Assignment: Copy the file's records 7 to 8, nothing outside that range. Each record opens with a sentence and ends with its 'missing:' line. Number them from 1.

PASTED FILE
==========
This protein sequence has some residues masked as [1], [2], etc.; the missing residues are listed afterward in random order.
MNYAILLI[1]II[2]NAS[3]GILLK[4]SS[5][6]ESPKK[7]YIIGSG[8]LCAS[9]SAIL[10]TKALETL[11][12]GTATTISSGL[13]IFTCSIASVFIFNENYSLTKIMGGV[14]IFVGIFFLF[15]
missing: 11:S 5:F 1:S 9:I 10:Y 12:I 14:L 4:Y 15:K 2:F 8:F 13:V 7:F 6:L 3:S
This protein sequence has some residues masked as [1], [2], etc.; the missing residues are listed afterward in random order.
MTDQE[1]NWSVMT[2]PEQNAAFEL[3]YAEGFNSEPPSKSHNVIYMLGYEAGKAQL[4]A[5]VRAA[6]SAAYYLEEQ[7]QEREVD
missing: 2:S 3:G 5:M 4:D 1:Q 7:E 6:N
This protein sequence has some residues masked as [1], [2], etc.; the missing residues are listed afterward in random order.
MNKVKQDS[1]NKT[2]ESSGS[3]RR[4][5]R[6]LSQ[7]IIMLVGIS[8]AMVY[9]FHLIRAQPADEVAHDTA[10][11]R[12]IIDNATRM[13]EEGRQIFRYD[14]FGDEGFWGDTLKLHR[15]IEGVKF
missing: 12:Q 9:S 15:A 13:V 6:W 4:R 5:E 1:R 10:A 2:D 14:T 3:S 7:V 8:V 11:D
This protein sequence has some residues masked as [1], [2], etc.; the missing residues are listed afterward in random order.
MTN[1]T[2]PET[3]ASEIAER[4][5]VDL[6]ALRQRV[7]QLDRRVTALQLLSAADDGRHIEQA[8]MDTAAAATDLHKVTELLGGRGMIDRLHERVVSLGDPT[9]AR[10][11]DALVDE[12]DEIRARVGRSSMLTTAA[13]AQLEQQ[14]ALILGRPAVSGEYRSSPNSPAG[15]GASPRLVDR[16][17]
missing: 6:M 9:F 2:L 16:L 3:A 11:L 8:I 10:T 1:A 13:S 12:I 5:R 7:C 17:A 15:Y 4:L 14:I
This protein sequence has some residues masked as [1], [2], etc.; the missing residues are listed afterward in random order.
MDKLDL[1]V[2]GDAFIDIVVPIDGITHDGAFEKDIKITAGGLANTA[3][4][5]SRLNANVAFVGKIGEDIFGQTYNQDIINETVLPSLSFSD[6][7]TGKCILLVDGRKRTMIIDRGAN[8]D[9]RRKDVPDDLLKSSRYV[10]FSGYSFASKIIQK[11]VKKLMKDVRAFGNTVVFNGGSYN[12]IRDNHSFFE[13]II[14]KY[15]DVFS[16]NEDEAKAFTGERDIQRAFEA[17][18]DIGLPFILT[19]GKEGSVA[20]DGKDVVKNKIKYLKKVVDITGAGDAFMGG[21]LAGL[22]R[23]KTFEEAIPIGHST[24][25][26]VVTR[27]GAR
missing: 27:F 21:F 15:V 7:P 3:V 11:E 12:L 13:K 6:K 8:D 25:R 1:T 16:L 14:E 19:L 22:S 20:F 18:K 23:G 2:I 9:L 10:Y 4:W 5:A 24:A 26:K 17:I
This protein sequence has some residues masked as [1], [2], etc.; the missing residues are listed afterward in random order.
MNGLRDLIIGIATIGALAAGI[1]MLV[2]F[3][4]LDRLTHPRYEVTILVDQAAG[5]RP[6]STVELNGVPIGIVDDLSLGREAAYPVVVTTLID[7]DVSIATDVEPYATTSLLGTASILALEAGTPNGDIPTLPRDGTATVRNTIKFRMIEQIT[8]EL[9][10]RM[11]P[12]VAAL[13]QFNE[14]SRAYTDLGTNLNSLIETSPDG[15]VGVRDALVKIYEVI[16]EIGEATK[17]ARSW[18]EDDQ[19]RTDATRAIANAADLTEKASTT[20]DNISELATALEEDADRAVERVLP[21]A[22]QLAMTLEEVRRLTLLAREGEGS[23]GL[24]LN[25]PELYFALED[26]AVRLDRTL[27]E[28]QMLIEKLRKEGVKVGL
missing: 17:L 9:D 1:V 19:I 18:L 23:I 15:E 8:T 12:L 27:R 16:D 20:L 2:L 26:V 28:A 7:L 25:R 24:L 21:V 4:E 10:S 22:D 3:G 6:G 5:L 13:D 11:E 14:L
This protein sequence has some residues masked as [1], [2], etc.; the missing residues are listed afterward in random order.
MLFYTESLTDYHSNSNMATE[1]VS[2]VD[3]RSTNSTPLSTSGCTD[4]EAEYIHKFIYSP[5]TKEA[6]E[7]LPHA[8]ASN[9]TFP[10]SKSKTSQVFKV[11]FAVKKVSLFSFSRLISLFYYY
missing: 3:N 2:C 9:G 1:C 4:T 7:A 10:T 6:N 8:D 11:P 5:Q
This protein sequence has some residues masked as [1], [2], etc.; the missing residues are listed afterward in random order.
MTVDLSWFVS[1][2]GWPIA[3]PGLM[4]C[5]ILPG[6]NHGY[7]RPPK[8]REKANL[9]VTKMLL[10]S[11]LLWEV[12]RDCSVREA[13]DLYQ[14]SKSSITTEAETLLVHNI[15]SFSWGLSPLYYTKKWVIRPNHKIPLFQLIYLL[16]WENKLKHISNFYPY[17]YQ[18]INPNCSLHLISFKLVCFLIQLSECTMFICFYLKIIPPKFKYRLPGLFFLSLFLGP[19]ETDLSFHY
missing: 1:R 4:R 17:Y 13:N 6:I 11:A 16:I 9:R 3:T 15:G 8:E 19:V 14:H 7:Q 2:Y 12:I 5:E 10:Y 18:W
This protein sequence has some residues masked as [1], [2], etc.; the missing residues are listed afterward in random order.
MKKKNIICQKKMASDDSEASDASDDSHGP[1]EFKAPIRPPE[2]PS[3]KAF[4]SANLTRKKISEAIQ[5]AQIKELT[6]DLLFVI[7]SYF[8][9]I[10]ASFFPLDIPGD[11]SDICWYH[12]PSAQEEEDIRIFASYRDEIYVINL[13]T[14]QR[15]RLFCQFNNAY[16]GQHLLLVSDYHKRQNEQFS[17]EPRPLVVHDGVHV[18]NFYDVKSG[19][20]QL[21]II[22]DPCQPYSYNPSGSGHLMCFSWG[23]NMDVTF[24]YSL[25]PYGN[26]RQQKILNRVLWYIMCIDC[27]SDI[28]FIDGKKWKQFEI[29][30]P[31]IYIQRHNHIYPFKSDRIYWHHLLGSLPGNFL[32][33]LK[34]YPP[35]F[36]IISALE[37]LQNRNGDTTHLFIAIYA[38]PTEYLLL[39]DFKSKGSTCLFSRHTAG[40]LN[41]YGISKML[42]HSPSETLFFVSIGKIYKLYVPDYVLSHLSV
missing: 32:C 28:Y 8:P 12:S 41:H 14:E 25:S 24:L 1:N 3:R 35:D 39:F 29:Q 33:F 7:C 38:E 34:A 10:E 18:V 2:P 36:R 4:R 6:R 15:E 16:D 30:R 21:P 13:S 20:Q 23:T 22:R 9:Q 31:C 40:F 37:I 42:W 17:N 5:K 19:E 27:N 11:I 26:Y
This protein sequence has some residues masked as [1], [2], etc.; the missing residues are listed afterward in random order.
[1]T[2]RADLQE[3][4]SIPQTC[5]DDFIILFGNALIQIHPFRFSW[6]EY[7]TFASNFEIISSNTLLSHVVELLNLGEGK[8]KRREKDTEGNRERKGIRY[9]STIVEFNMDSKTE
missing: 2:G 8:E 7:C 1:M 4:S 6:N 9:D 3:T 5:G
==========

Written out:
This protein sequence has some residues masked as [1], [2], etc.; the missing residues are listed afterward in random order.
MLFYTESLTDYHSNSNMATE[1]VS[2]VD[3]RSTNSTPLSTSGCTD[4]EAEYIHKFIYSP[5]TKEA[6]E[7]LPHA[8]ASN[9]TFP[10]SKSKTSQVFKV[11]FAVKKVSLFSFSRLISLFYYY
missing: 3:N 2:C 9:G 1:C 4:T 7:A 10:T 6:N 8:D 11:P 5:Q
This protein sequence has some residues masked as [1], [2], etc.; the missing residues are listed afterward in random order.
MTVDLSWFVS[1][2]GWPIA[3]PGLM[4]C[5]ILPG[6]NHGY[7]RPPK[8]REKANL[9]VTKMLL[10]S[11]LLWEV[12]RDCSVREA[13]DLYQ[14]SKSSITTEAETLLVHNI[15]SFSWGLSPLYYTKKWVIRPNHKIPLFQLIYLL[16]WENKLKHISNFYPY[17]YQ[18]INPNCSLHLISFKLVCFLIQLSECTMFICFYLKIIPPKFKYRLPGLFFLSLFLGP[19]ETDLSFHY
missing: 1:R 4:R 17:Y 13:N 6:I 11:A 16:I 9:R 3:T 15:G 8:E 19:V 14:H 7:Q 2:Y 12:I 5:E 10:Y 18:W